Rise in Taiwanese energy prices may hit global chip production

National provider considering cost increase of 15%, which could be passed on to tech customers


Taiwan's state-owned energy company is looking to raise prices for industrial users, a move likely to impact chipmakers such as TSMC, which may well have a knock-on effect on the semiconductor supply chain.

According to Bloomberg, the Taiwan Power Company, which produces electricity for the island nation, has proposed increasing electricity costs by 15 percent for industrial users, the first increase in four years.

The power company has itself been hit by the rising costs of fuel, including the imported coal and natural gas it uses to generate electricity. At the same time, the country is experiencing record demand for power because of increasing industrial requirements and because of high temperatures driving the use of air conditioning, as reported by the local Taipei Times.

Taiwan's peak electricity consumption topped 39GW towards the end of last week, which apparently set a new record. Taiwan Power is now predicting that the peak usage figure could easily surpass 40GW this summer.

While other countries are also facing rising energy costs, Taiwan holds a key position as one of the dominant players in the global chip market. Taiwanese companies account for 48 per cent of the semiconductor foundry industry and as much as 61 per cent of the world's capacity to manufacture chips using 16nm production nodes or better.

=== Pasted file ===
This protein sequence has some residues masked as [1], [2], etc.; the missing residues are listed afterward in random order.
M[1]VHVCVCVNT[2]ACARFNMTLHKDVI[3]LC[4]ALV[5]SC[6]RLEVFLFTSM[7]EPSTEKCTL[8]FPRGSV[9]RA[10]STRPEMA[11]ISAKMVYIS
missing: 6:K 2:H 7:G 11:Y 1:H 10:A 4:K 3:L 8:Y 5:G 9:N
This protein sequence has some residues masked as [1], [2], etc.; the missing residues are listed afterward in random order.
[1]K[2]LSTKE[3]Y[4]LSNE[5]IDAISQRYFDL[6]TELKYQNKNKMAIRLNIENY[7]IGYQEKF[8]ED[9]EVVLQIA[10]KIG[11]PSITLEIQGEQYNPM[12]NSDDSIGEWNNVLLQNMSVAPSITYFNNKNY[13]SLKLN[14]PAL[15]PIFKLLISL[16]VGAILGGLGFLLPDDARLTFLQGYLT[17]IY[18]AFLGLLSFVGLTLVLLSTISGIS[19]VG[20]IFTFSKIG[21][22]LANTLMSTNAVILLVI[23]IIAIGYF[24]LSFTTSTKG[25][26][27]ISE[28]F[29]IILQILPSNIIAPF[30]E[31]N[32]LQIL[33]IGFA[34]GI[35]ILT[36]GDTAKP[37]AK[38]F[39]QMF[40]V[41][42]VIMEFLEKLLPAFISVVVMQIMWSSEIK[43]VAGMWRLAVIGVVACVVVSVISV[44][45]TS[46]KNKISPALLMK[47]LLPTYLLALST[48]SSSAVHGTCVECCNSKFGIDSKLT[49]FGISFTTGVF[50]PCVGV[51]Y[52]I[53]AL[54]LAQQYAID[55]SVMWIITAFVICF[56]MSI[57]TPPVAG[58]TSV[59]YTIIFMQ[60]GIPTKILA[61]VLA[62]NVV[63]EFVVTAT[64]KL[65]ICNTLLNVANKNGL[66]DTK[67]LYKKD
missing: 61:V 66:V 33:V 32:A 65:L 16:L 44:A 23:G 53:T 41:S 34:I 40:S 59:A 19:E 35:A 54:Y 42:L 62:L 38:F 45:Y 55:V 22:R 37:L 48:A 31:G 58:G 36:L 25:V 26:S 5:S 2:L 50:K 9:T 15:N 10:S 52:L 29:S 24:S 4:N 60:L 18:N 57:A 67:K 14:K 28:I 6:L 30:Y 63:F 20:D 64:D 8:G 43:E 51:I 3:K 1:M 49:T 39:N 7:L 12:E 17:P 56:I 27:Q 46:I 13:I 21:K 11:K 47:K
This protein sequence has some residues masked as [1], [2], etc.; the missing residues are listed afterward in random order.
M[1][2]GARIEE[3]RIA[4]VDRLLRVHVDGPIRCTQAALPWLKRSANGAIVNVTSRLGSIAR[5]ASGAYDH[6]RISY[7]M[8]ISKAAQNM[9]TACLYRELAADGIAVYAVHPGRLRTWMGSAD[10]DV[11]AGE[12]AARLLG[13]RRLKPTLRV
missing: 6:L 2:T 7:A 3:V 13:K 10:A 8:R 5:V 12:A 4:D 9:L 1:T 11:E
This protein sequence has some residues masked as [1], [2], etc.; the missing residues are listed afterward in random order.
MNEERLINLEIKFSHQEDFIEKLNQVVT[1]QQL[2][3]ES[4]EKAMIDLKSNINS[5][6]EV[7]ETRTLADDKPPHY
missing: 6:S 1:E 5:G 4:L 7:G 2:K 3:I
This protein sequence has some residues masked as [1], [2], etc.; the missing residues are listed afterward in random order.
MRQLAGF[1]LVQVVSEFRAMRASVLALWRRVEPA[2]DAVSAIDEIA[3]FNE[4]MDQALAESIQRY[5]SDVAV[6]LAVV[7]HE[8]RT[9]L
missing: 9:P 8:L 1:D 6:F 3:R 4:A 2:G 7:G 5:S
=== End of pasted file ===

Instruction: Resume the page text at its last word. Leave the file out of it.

According to a report from McKinsey [PDF], electricity can account for up to 30 percent of the operating costs for a chip fabrication plant, with a typical semiconductor fab using as much power in a year as about 50,000 homes. A significant rise in energy prices is therefore likely to result in higher chip prices as the costs are passed on to customers.

Taiwan-based TSMC and other semiconductor foundry companies had already been planning to increase the prices they charge for manufacturing chips, as we reported previously.

Meanwhile, analyst firm Omdia last week reported that the semiconductor market is flattening out after a period of record revenues for the chipmakers, reaching a plateau in the first quarter of 2022 following five straight quarters of record revenues and continual growth in demand.

Omdia predicted that the chip industry is heading for a slowdown because of companies stockpiling components, in addition to broader global economic issues and inflation. A rise in component prices due to growing energy costs is likely to add to the market uncertainty.

Earlier this month it was reported that chip manufacturers are investing heavily in new production facilities in order to overcome any chip supply issues. Semiconductor industry group SEMI said it expected that Taiwanese firms will increase spending on equipment by 52 percent to $34 billion, accounting for 31 percent of total investments expected this year.

TSMC also recently revealed details of its much-anticipated 2nm production process node, which is set to be introduced in 2025, which will use a nanosheet transistor architecture. The company's N3 node generation is set to enter volume production later this year. ®

Editor's note: This article was revised to clarify that the electricity price rise is likely to be 15 percent and not eight as initially reported.

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